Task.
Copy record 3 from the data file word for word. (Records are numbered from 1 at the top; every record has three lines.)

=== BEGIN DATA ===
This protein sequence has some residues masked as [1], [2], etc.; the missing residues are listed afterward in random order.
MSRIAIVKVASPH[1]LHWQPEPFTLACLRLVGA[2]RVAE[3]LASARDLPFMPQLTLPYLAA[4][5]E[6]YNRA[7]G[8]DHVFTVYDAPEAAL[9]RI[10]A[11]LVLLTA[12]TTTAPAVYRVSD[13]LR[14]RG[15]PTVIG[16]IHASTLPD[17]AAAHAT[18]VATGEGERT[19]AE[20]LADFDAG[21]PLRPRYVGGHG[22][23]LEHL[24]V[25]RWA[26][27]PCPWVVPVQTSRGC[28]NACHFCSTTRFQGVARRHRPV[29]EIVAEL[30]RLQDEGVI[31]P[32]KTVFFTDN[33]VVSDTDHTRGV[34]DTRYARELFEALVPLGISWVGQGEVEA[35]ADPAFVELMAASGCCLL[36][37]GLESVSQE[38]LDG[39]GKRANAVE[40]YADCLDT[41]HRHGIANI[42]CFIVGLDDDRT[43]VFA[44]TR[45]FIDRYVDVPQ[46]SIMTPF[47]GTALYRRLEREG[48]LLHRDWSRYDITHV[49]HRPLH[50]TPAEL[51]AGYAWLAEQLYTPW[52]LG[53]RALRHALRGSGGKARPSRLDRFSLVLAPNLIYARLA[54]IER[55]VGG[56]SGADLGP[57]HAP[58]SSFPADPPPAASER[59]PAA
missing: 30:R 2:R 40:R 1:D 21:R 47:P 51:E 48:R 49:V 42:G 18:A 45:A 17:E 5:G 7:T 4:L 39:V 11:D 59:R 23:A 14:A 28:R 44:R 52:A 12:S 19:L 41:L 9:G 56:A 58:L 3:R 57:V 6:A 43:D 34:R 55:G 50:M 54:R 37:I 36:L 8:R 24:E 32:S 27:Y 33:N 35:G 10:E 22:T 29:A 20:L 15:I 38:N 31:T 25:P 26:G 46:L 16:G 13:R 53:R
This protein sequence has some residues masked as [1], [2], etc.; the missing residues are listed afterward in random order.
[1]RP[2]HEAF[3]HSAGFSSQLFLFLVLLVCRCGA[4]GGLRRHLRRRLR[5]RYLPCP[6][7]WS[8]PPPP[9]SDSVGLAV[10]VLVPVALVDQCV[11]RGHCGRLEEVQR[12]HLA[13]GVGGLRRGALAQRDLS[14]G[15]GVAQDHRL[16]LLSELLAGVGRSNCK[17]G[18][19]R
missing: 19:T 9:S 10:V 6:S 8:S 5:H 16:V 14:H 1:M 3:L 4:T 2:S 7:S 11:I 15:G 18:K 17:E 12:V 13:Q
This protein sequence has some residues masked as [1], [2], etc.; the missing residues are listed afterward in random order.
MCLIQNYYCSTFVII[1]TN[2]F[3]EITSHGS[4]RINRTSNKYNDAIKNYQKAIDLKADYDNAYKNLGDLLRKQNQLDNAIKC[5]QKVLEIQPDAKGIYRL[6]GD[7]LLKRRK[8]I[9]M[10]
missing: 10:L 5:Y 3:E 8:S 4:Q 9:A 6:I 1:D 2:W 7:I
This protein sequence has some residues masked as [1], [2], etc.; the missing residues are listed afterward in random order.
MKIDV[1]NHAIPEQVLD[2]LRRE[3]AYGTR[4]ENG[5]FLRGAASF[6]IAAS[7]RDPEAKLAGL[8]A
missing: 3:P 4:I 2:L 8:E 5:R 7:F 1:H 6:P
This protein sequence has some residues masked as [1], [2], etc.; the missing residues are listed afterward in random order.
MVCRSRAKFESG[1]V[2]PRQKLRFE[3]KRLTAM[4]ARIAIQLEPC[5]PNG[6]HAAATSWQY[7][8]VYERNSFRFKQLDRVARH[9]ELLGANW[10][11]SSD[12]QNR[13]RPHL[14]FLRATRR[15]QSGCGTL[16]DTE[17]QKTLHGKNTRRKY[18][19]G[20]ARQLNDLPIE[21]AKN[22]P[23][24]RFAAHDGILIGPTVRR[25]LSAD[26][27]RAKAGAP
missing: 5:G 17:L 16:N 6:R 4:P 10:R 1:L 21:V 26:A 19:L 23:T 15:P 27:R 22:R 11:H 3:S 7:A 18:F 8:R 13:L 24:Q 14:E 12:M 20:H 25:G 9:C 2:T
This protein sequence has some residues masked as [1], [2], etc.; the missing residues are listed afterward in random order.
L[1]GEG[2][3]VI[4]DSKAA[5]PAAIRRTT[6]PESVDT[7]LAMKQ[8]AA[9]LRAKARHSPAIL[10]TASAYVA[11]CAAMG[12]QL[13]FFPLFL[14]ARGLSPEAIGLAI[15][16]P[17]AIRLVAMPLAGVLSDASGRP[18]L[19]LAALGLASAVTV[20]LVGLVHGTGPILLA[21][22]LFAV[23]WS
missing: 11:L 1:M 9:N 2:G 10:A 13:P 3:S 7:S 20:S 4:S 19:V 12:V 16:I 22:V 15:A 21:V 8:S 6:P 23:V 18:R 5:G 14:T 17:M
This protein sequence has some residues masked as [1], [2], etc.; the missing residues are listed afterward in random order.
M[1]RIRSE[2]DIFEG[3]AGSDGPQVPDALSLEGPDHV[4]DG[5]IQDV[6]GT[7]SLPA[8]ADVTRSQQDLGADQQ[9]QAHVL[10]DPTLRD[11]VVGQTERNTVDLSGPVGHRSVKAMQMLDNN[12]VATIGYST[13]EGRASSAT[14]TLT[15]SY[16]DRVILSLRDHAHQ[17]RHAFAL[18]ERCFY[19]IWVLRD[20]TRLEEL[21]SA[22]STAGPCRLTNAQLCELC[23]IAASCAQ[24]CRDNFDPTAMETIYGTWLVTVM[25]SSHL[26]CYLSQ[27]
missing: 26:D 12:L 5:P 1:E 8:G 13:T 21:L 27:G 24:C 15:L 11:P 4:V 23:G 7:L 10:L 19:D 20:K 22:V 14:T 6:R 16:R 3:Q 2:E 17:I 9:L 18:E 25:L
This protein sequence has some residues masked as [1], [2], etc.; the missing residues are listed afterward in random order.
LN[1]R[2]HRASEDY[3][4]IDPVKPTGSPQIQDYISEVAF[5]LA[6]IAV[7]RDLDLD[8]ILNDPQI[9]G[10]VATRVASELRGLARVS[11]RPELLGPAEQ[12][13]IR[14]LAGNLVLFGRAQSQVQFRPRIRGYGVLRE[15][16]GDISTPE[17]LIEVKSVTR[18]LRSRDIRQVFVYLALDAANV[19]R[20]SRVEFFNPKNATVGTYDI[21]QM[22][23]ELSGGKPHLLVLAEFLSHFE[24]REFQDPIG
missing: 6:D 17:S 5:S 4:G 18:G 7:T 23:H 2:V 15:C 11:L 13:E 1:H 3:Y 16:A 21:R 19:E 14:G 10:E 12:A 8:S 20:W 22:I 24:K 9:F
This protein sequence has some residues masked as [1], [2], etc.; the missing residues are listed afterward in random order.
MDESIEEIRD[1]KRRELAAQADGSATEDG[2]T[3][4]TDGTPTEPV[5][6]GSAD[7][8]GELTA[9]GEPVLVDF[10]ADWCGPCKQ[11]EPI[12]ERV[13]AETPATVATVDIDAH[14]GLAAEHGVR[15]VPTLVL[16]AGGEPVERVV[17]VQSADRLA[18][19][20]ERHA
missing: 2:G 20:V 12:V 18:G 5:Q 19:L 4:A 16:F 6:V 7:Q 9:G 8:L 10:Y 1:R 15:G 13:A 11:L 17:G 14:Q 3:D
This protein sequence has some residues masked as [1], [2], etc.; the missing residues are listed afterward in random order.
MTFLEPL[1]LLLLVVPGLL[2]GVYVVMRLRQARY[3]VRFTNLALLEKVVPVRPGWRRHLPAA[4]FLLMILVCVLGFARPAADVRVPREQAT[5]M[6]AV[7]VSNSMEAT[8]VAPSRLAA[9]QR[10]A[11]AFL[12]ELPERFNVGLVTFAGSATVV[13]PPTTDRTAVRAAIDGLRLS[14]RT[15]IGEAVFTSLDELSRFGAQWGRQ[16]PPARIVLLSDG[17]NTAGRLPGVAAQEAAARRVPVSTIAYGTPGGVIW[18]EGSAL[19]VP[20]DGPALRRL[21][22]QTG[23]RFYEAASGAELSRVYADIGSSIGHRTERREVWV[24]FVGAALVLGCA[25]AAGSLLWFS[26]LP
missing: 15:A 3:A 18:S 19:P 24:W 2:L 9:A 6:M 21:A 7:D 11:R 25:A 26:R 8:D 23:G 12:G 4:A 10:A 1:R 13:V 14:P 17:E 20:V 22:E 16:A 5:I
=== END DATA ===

This protein sequence has some residues masked as [1], [2], etc.; the missing residues are listed afterward in random order.
MCLIQNYYCSTFVII[1]TN[2]F[3]EITSHGS[4]RINRTSNKYNDAIKNYQKAIDLKADYDNAYKNLGDLLRKQNQLDNAIKC[5]QKVLEIQPDAKGIYRL[6]GD[7]LLKRRK[8]I[9]M[10]
missing: 10:L 5:Y 3:E 8:S 4:Q 9:A 6:I 1:D 2:W 7:I